4.1.1 Concerning D23 it is observed that there is no composition in D23 wherein the weight ratio between isolated soy protein and soybean fibres lies within the values of 3 to 4. As explained above (see 2.2.1) the only composition exemplified in D23 has a ratio of 16.2 and is well outside the now claimed range.
The Appellant does not dispute that there is no specific disclosure of a novelty destroying composition in D23 but it argues that the range "3 to 4" represents an arbitrary selection within the teaching of D23 and this selection did not fulfil the criteria for selection inventions.
The Board cannot accept this argument of the Appellant. The compositions disclosed in D23 are made using soy protein concentrates having a very different isolated soy protein/soybean fibre weight ratio. D23 does not contemplate any source of soy protein/soybean fibre compositions other than a soy concentrate. D23 does not therefore disclose a range of the soy protein/soybean fibre weight ratio from which a "selection" could be envisaged. Consequently, application of the so-called "criteria for selection inventions" misses the point.
4.1.2 There is also no novelty-destroying composition in D2. D2 describes the effect of soy-protein consumption with and without soy fibre on plasma lipids using a diet including 50 g protein and 20 g dietary fibre (see abstract). The composition in Table 2 designated ISP/SCF comprises, among other things, 50 g isolated soybean protein and 20 g soybean fibre. The ratio ISP/SCF is thus 2.5 and outside the range covered by Claim 1 of the first auxiliary request.
The Board cannot accept the argument of the Appellant that the amount of soy cotyledon fibre (SCF) indicated in Table 2 of D2 to be 20 g for the ISP/SCF treatment group should be corrected to 15 g taking account of the "dietary fibre content" of (only) 75% of the soy cotyledon fibre Fibrim as indicated in the footnote of that table, a correction which would lead to a weight ratio of isolated soy protein/soybean fibre of above 3 (50/15). The Board agrees with the interpretation of the Respondent that the values given in Table 2 are already "corrected" values, taking account of the effective fibre (and protein) content of each of the components used. This has been done in order to allow a sensible comparison of the different experiments which otherwise would not be possible because then the contribution of the fibre to the effect of the diet would be distorted in view of the quite different fibre "purity" of the other dietary fibres used in Table 2 (soy fibre SF: 19%; cellulose: 99-100%).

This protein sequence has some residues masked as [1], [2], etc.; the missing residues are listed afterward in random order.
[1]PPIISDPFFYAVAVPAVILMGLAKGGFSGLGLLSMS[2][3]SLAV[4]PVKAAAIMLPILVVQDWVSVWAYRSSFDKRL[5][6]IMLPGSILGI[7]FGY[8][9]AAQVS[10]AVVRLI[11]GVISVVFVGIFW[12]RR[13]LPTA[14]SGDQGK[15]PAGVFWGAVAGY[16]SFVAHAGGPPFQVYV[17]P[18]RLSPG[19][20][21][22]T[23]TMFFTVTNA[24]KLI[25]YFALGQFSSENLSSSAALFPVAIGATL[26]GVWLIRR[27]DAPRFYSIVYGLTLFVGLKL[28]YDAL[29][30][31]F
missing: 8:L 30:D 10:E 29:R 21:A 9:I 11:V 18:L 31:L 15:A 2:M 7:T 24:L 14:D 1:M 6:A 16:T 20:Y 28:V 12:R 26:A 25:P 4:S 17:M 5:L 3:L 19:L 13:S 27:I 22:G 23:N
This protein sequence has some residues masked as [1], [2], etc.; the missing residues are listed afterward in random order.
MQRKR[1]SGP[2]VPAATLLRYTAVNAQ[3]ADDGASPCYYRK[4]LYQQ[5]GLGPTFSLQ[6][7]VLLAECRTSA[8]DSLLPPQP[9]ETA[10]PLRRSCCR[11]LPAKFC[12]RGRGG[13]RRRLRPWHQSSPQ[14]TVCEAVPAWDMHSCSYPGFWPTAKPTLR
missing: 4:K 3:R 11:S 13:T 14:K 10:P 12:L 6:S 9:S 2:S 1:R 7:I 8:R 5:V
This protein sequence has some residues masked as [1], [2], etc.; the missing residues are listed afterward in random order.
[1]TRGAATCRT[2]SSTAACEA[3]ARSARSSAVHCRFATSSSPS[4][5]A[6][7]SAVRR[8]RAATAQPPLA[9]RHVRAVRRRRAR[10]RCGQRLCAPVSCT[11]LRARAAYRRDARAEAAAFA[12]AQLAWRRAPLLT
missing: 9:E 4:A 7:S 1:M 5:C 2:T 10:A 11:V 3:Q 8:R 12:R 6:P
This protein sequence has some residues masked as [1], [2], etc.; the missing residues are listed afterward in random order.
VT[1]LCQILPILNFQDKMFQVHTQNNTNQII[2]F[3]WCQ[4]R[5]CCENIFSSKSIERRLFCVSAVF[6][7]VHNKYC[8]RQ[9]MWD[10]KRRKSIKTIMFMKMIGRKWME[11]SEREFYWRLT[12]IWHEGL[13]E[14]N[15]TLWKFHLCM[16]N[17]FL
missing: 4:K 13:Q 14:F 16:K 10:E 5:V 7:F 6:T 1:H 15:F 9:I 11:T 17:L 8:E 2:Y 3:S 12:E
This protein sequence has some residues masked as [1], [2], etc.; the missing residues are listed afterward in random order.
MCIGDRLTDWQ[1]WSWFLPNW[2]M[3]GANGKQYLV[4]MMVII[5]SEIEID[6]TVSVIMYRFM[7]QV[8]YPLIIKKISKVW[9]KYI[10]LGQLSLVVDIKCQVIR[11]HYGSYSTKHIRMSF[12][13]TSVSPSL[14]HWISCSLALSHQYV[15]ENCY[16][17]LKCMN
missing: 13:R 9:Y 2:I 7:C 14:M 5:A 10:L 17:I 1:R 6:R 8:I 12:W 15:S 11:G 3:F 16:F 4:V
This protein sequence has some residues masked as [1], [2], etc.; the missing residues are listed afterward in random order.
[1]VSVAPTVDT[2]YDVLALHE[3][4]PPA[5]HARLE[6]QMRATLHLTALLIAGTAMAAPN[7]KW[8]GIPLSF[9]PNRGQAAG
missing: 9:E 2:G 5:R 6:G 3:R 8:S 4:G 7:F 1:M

4.2 For these reasons the subject-matter of Claim 1 of the first auxiliary request is novel.
5. Inventive step (Article 56 EPC)
5.1 Closest prior art
5.1.1 The patent in suit relates to compositions based on soybean ingredients, namely soy protein and soybean fibres, for lowering serum lipid levels.
5.1.2 Most of the documents cited in the present proceedings (D2, D8, D13, D18, D23, etc) relate to the beneficial effects achieved in decreasing serum cholesterol levels when animal protein is replaced by soy protein in the diet. In the Board's opinion D13 and D8 are the closest documents.
5.1.3 D13 is a paper review which summarizes the results of 38 previously conducted clinical trials including several of the further documents cited in the present proceedings (D2, D8, D21). This document concludes that the consumption of soy protein significantly decreases serum concentrations of total cholesterol, LDL cholesterol, and triglycerides (see last paragraph of the Abstract).
According to D13 the amount of soy protein ingested has a significant effect on serum cholesterol concentrations. From the analysis of the previous studies, the authors of D13 conclude that the ingestion of 25 or 50 g of soy protein per day is estimated to decrease serum cholesterol concentration by 0.23 mmol/l (8.9 mg/dl) or 0.45 mmol/l (17.4 mg/dl), respectively. Moreover persons with moderate or severe hypercholesterolemia should have even larger decreases in serum cholesterol concentrations when soy protein replaces animal protein in the diet (see D13, pages 280 - 281, especially the paragraph bridging the left and right columns on page 280). Document D13 is silent about the effect of soybean fibres on serum lipids.
5.1.4 D8 emphasizes the value of soy protein as part of a low cholesterol diet in the achievement of low cholesterol levels. The aim of the study of D8 was to evaluate the effectiveness of decreasing the plasma lipid concentration of a typical low lipid diet comprising relatively low levels of soy protein (25 g/day) together with soybean fibre (20 g/day) or without such fibre (see Abstract).
The authors of D8 concluded that individuals with elevated (6.20 mmol/l) starting cholesterol levels may benefit by incorporation of small amounts of soy protein into their diets. However, they did not observe a reduction of cholesterol levels in subjects with moderate (5.74 mmol/l) starting cholesterol levels (see Table 5).